Archive for January 2nd, 2014

St Johns Bible

The first page of the Gospel of St Matthew

December 28 is my only daughter’s birthday. This year Maria turned 11, and for our annual birthday outing she and I attended the Canton Museum of Art’s exhibit “Illuminating the Word”, which displays many pages – three rooms worth – from the St John’s Bible, which is a hand-written and illuminated composition of every book of Scripture.

The thing took nearly fifteen years to complete. Interestingly, while the project was sponsored by St John’s Benedictine Abbey in Minnesota, none of the scribes were monks. Not only is this the first modern illuminated Bible, it is surely unique in the history of illumination for being written entirely by laypersons, many of them women. And while it was done using only traditional techniques -vellum, gold leaf, goose quill pens, etc.- most of the art has a modern sensibility, as well as multicultural sources. And it is big: the opened book measures two feet by three feet.


Detail, from the Gospel of St Matthew.

And what a work it is. It is as perfect a thing as I have ever seen; utterly beautiful. Indeed, Maria and I marveled at every page, and as a calligrapher I was amazed at the accomplishment; these are complex and highly detailed examples of what is a very unforgiving art.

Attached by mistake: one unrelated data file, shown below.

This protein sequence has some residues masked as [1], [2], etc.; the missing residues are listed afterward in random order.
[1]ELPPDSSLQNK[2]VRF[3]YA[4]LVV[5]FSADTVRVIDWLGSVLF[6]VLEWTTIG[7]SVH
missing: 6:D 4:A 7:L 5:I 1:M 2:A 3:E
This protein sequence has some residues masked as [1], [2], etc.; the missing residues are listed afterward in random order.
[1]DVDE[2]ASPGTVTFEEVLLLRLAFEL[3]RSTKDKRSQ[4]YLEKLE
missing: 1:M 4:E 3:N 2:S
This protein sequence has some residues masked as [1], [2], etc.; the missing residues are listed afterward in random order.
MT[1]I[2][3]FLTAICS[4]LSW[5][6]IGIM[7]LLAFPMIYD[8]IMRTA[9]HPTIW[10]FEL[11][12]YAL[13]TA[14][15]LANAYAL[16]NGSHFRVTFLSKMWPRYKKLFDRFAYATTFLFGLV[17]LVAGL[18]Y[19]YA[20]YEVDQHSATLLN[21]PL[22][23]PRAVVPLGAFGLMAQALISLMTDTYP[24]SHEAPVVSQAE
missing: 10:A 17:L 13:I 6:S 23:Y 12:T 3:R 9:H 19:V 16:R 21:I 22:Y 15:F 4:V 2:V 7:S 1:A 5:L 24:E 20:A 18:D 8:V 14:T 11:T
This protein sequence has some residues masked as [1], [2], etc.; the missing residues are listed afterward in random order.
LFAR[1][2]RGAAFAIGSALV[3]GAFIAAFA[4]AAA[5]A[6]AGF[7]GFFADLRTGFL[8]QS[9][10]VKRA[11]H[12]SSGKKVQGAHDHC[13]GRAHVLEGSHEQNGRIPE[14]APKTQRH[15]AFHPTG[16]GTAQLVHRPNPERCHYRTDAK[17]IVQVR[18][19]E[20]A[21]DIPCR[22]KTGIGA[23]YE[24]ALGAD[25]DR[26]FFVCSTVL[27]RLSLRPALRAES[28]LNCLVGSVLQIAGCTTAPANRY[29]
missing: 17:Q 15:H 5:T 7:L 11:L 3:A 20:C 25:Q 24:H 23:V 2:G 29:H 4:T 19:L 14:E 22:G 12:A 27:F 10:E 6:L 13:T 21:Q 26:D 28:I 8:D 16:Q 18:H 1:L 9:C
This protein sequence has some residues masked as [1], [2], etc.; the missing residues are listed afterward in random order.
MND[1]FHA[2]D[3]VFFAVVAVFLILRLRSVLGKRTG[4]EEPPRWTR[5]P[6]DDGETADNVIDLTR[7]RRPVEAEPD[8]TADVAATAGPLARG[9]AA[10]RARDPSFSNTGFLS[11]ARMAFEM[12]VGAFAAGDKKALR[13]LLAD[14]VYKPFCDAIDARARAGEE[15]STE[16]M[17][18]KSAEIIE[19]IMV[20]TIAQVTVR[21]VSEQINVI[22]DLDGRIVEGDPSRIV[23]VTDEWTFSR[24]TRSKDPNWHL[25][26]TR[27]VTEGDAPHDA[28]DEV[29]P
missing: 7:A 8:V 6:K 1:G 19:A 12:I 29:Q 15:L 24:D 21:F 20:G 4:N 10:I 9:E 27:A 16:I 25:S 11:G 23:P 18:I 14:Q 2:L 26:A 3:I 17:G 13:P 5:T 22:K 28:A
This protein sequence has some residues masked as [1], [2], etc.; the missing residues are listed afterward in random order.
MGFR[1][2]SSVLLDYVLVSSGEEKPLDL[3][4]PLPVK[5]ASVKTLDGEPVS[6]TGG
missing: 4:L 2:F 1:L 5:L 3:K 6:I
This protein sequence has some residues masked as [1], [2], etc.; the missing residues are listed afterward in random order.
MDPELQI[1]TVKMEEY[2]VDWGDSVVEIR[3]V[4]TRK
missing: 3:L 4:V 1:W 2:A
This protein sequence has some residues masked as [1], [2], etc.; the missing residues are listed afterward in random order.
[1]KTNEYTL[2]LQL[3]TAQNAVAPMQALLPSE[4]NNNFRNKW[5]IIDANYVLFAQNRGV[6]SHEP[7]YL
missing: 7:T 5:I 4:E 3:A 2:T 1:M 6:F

The exhibit is accompanied by another, “Sacred Voices”, which contains modern art from various religious traditions. In what seems an unfortunate choice, the exhibit is designed to be seen only after viewing “Illuminating the Word”. So what may have been seen as competent art pales after viewing such perfection. It appears second rate, shoddy. The only exceptions to this are a couple examples of elegant Islamic calligraphy.

So we walked back through the Bible exhibit before going to lunch. Even now, several hours later, I feel cleansed and refreshed by the sight of such rare and perfect beauty.

If you live anywhere near Canton Ohio by all means visit the museum. And be prepared for a glimpse into eternity. The exhibit runs through March 2.


Detail, from the St John’s Bible

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